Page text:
My brother owns 25% interest in the property I live on. He has paid nothing in 12 years and now wants to move on to the property. I own 50% and his share of maintenance is in excess of 40k
Feb 20, 2019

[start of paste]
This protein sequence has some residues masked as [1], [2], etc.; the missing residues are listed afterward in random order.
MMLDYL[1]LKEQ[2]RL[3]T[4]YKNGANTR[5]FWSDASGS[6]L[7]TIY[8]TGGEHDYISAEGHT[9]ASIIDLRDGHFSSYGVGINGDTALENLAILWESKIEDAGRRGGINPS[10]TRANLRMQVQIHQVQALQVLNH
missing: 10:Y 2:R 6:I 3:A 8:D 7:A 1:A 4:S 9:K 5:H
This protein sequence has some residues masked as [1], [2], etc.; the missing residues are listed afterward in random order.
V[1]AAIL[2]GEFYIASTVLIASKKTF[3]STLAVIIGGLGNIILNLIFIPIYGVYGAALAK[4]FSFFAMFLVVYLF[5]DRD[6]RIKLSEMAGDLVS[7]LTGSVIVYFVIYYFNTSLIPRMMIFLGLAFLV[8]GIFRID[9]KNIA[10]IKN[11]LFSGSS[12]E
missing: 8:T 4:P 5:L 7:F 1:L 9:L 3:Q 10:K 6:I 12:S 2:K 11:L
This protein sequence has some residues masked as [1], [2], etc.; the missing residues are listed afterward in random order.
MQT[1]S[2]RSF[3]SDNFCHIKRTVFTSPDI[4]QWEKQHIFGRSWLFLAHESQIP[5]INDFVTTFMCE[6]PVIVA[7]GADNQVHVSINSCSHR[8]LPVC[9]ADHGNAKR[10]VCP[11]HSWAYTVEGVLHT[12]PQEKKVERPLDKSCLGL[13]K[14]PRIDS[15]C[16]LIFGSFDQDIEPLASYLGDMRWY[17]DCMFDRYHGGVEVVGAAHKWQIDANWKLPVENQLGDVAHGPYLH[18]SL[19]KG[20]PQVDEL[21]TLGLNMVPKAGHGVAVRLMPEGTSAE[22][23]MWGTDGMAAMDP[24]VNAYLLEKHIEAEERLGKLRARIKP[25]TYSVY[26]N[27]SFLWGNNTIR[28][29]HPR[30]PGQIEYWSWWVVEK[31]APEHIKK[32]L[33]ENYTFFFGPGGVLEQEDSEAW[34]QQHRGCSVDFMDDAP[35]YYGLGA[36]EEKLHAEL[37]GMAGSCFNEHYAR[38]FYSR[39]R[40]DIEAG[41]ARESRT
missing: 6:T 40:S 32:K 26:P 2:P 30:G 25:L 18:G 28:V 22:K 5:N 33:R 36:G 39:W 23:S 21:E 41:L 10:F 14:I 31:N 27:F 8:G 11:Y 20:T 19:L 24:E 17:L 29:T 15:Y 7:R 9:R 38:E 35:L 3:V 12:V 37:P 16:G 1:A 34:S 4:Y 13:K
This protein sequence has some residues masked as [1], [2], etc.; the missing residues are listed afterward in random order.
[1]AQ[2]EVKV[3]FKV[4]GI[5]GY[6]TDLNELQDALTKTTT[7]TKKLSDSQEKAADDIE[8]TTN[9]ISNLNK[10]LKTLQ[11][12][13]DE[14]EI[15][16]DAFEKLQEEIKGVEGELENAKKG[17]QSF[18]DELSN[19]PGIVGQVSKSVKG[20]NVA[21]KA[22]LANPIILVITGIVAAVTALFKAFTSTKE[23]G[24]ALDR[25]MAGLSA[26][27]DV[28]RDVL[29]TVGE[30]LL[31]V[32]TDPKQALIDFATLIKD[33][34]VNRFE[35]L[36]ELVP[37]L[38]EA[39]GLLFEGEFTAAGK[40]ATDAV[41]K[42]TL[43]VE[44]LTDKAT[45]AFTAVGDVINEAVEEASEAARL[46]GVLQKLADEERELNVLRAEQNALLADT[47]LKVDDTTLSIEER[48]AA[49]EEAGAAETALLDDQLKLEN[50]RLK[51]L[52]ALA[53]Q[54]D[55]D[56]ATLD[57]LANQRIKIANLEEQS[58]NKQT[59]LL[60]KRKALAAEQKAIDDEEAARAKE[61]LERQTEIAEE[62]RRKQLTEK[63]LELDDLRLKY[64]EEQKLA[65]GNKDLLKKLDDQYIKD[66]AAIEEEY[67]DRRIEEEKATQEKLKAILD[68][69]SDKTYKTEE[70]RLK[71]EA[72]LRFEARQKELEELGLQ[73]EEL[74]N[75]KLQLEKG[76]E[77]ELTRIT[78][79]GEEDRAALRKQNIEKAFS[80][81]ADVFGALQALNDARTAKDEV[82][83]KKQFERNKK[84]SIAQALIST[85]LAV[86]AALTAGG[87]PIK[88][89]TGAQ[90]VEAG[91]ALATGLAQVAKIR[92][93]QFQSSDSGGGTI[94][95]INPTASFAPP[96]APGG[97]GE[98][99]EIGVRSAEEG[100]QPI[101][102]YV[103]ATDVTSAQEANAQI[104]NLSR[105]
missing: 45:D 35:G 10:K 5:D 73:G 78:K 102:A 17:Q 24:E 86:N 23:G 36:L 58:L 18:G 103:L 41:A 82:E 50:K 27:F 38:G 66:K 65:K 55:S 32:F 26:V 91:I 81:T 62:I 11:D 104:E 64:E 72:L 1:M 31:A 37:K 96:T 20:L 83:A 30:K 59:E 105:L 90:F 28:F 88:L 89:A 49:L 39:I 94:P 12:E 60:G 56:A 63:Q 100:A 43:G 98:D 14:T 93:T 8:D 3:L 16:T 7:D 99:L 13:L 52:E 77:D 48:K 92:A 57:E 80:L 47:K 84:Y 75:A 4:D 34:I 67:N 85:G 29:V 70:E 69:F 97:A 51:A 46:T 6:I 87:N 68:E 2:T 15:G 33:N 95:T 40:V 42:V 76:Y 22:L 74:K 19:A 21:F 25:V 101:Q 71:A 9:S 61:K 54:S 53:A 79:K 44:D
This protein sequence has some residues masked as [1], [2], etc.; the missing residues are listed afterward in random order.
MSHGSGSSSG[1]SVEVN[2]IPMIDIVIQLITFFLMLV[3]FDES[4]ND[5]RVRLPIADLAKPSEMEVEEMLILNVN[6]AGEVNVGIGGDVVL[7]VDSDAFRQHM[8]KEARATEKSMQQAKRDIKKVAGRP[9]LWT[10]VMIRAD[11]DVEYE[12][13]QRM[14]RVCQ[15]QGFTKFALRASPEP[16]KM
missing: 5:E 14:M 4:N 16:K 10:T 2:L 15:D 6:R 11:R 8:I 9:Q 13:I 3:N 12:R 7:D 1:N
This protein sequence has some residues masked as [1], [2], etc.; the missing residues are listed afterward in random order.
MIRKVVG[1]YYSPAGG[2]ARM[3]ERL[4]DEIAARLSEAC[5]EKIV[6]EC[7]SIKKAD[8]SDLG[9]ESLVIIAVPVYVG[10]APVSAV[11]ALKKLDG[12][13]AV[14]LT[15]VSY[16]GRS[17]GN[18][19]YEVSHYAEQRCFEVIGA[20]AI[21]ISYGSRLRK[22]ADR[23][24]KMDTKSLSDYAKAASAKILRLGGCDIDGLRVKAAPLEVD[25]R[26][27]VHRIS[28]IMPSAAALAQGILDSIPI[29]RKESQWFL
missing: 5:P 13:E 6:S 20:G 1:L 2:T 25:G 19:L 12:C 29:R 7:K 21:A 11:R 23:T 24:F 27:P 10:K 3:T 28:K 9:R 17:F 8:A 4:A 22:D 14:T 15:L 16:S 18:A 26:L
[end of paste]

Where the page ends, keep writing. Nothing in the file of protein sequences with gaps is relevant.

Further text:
I'm sorry to hear about your trouble - I know situations like these can be very frustrating, especially when it's family. However, it's important to consider the ultimate purpose and function of mechanics liens before deciding on utilizing the remedy. Mechanics liens provide payment security for those who perform construction work that permanently improves property but go unpaid for their work. Very typically, the remedy is for contractors, subcontractors, material suppliers, etc. in the construction industry who have a contract for the work being performed, but their customer fails to pay them pursuant to the agreement. Where property is being "improved" by a co-owner, mechanics liens might not always be the most appropriate option since liens really arise due to the expectation of payment. Further, liens secure payment for permanent improvements - regular maintenance to property that must be made on a recurring basis will typically not give rise to mechanics lien rights. What's more, where a prospective lien claimant has not actually provided work, but rather only paid for improvements or maintenance, mechanics lien rights typically will not arise. Further, it's also important to consider the deadline for filing a lien claim when work has been spread out over a long period of time. Particularly, a mechanics lien must be filed within 90 days of the date when they last supplied labor or materials to the project - and the deadline tends to be strict. Of course, none of this information is to say that there isn't some form of lien or encumbrance that'd be available for funding maintenance work for a co-owned property for an extended period of time. However, a mechanics lien claim might not be the most appropriate option. For clarity on other potential options for recovery, outside of a mechanics lien, these online resources should be helpful: Avvo and JustAnswer. At both sites, lawyers are available to answer questions on a multitude of topics. For more information on Idaho mechanics liens, this resource breaks them down well: Idaho Mechanics Lien & Notice FAQs (plus statutes).
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